Women’s Health & Infertility In The Gambia
In West Africa one in three couples are infertile, yet infertility remains a low-priority issue for women’s health organisations working in the region. Being a childless woman in Africa is much more difficult than being a childless woman in the developed world. and can have very serious consequences, especially for the women.
Within many African societies, becoming a mother and bearing many children is the central aspect of of a woman’s role. Motherhood allows women to demonstrate their commitment to their husbands and families, show respect to the family elders who gave them in marriage and secure her welfare and status.
With no social security systems in Africa, both men and women are often economically dependent on their children in old age. In addition to the personal grief and suffering of being childless, infertility creates broader problem ssuch as stigma, economic hardship, social isolation, and even violence.
Our mission is to make all aspects of infertility avoidable and to ensure that fertility care is available and affordable by all.
Women’s Health Issues In Gambia
Sexual and reproductive health involves topics such as female genital mutilation, sexually transmitted diseases, child mortality, and also infertility. Infertility prevention and care often remain neglected public health issues in Africa.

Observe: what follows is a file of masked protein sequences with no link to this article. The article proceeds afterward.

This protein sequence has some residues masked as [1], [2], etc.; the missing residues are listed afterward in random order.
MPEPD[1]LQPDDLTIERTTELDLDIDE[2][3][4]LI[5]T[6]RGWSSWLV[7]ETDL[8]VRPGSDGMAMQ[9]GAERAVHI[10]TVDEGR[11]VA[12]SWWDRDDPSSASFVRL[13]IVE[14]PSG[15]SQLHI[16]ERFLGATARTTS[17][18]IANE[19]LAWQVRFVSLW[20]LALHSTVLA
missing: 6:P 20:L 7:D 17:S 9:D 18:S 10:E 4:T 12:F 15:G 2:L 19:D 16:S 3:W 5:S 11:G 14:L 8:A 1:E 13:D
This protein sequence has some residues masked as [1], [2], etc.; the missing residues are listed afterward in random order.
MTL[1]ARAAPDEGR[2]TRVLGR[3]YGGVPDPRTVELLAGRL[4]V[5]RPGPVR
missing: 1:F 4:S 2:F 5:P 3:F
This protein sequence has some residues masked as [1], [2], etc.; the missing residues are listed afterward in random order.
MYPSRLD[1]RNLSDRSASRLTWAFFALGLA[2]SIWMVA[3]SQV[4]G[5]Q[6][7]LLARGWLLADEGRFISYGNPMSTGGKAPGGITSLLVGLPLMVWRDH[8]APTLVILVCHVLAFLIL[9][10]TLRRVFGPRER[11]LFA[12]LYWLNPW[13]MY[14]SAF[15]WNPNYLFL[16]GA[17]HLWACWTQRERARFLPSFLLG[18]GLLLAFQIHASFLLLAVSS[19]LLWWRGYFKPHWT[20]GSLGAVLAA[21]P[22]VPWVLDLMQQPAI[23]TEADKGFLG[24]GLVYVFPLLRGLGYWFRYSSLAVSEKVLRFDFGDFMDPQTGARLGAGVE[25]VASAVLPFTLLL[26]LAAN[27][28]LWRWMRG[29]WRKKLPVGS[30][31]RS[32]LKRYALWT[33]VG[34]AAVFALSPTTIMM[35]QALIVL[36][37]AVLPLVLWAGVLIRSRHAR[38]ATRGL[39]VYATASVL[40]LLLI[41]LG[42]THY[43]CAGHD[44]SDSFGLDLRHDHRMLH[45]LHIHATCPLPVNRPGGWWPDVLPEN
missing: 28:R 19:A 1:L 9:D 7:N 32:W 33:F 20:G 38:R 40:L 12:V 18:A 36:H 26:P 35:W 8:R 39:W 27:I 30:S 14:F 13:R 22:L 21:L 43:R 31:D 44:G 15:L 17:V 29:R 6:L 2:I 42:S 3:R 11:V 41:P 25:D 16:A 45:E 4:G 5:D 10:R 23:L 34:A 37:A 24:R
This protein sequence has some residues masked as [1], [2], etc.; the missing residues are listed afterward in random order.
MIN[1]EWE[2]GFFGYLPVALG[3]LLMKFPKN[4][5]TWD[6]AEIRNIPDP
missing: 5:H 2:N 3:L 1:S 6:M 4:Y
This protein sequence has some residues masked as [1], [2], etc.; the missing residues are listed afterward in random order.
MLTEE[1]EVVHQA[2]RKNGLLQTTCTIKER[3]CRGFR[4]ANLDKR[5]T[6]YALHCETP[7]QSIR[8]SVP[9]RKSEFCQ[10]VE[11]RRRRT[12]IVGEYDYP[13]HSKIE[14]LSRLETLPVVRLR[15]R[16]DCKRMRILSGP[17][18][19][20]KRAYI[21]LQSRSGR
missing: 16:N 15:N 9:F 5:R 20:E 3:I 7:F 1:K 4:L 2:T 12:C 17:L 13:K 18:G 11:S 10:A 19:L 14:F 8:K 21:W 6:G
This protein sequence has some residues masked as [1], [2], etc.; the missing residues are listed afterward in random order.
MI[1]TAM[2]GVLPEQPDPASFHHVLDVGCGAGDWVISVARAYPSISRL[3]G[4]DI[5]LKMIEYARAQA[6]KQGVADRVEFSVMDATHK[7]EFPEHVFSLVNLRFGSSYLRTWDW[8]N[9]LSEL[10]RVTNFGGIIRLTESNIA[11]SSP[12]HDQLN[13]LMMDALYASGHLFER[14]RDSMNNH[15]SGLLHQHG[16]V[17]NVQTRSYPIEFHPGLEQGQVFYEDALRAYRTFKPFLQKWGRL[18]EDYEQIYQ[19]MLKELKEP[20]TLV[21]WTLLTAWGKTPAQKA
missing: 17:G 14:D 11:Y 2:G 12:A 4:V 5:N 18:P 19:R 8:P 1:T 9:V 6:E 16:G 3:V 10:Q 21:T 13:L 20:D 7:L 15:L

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Infertility in the Gambia
WHO demographic studies from 2004 have shown that in sub-Sharan Africa, more than 30% of women aged 25-49 suffer from secondary infertility, the inability to conceive after an initial pregnancy. Thus effecting tens of thousands of women in the Gambia.
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Impact of Infertility On Women
In the Gambia, the inability to conceive is often considered a personal tragedy as well as a curse for the couple, impacting on the entire family and local community. In addition to the personal grief, infertility can lead to stigma, economic hardship, social isolation, or even violence.
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Traditional Infertility Beliefs
Infertility is often thought to be caused by a curse or interference of spirits. Infertility is not considered a medical problem but causes, and therefore also remedies, are sought in the spiritual world. These may include prayer, spiritual healing, and herbal remedies.
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Dimbayaa Fertility For Africa
Dimbayaa is committed to provide all the primary and ancillary services related to infertility counseling, diagnosis and treatment to the people of The Gambia. We strongly believe education and prevention should also be part of our program.
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